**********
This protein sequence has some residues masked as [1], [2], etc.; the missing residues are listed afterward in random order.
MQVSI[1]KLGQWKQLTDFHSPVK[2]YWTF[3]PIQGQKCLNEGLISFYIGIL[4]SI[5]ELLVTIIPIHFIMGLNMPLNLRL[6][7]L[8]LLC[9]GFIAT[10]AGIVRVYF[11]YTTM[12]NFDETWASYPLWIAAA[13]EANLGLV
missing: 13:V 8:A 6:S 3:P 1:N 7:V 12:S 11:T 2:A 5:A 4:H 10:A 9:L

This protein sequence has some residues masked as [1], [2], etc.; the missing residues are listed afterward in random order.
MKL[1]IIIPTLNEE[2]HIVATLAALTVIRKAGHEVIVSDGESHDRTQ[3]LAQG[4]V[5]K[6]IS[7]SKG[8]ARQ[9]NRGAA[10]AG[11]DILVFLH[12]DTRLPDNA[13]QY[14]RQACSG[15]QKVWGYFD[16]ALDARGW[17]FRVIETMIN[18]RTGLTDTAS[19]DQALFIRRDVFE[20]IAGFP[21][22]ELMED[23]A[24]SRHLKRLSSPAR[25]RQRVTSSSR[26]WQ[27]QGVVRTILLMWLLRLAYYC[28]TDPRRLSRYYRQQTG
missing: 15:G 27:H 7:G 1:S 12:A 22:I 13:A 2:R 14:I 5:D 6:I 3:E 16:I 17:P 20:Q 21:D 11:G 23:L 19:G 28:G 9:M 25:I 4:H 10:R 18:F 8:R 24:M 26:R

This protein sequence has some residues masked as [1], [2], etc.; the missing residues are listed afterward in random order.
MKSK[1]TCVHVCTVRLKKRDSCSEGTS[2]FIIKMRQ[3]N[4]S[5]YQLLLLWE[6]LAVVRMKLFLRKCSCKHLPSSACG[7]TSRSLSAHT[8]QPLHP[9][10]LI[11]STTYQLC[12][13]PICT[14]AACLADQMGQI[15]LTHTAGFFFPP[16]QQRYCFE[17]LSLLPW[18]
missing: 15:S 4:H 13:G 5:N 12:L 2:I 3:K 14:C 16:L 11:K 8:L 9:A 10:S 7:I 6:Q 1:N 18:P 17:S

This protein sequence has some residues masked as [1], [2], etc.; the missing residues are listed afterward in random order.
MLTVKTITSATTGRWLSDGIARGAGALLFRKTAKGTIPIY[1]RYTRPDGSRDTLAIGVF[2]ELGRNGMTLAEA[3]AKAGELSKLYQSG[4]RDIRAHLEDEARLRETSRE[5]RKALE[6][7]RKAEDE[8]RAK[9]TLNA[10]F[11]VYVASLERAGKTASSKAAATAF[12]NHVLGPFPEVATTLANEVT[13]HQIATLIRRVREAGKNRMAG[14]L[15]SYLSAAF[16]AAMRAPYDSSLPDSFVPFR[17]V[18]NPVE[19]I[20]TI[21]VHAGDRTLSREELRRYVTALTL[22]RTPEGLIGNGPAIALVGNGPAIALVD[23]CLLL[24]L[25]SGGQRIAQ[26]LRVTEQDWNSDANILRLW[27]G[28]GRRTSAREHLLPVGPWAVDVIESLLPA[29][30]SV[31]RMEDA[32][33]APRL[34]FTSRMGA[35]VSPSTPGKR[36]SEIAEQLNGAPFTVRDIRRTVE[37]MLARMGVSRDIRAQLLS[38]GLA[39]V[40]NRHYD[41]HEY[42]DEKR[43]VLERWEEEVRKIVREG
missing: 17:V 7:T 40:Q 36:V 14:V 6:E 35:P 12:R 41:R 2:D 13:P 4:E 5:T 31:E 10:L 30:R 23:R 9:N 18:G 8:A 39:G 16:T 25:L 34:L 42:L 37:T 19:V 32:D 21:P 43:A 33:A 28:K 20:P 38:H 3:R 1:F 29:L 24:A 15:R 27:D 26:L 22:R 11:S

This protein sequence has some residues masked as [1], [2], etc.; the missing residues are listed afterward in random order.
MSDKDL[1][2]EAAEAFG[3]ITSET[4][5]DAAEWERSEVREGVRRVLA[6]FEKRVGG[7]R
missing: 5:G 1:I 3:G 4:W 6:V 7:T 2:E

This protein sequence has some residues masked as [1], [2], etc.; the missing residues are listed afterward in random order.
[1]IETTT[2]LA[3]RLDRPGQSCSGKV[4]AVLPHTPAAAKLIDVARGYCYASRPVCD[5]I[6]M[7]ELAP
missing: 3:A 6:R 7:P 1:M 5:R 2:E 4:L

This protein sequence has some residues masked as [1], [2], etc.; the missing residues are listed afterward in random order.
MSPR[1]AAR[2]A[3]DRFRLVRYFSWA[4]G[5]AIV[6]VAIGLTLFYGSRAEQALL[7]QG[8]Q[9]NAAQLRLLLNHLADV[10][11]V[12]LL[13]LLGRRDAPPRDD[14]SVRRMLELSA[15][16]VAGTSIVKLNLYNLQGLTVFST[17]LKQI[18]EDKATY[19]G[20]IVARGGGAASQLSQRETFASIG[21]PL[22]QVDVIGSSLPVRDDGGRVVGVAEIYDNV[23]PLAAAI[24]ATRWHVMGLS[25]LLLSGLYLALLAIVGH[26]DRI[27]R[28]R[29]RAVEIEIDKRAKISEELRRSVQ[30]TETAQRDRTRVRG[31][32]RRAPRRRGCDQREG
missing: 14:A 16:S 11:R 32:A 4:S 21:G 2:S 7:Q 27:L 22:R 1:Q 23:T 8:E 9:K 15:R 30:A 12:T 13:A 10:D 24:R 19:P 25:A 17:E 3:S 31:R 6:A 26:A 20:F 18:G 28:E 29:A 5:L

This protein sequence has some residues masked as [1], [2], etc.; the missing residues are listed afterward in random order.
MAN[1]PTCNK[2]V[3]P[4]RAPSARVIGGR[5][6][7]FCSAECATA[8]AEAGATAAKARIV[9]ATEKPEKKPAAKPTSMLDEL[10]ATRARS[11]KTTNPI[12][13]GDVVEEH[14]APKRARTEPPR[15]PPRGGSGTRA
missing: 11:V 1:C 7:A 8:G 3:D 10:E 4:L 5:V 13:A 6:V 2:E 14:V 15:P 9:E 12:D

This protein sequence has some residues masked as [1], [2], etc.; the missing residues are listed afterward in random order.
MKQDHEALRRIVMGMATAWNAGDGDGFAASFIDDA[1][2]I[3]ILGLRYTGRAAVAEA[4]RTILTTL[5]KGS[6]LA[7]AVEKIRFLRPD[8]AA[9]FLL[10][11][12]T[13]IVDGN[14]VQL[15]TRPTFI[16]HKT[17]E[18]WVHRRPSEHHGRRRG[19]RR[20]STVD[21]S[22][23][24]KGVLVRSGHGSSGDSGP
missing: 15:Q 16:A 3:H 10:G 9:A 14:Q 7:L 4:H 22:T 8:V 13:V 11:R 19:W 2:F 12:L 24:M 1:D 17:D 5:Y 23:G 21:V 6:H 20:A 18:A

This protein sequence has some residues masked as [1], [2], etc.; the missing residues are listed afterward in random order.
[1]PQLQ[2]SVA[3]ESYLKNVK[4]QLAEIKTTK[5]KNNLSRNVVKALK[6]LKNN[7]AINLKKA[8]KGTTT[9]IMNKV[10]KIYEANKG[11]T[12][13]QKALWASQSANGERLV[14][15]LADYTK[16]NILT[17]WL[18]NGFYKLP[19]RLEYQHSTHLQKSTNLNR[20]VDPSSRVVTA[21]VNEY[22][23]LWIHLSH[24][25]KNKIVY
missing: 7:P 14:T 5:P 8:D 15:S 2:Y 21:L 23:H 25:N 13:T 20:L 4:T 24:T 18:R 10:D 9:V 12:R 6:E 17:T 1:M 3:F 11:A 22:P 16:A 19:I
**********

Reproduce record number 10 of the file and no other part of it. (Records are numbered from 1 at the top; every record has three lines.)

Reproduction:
This protein sequence has some residues masked as [1], [2], etc.; the missing residues are listed afterward in random order.
[1]PQLQ[2]SVA[3]ESYLKNVK[4]QLAEIKTTK[5]KNNLSRNVVKALK[6]LKNN[7]AINLKKA[8]KGTTT[9]IMNKV[10]KIYEANKG[11]T[12][13]QKALWASQSANGERLV[14][15]LADYTK[16]NILT[17]WL[18]NGFYKLP[19]RLEYQHSTHLQKSTNLNR[20]VDPSSRVVTA[21]VNEY[22][23]LWIHLSH[24][25]KNKIVY
missing: 7:P 14:T 5:P 8:D 15:S 2:Y 21:L 23:H 25:N 13:T 20:L 4:T 24:T 18:R 10:D 9:V 12:R 6:E 17:T 1:M 3:F 11:A 22:P 16:A 19:I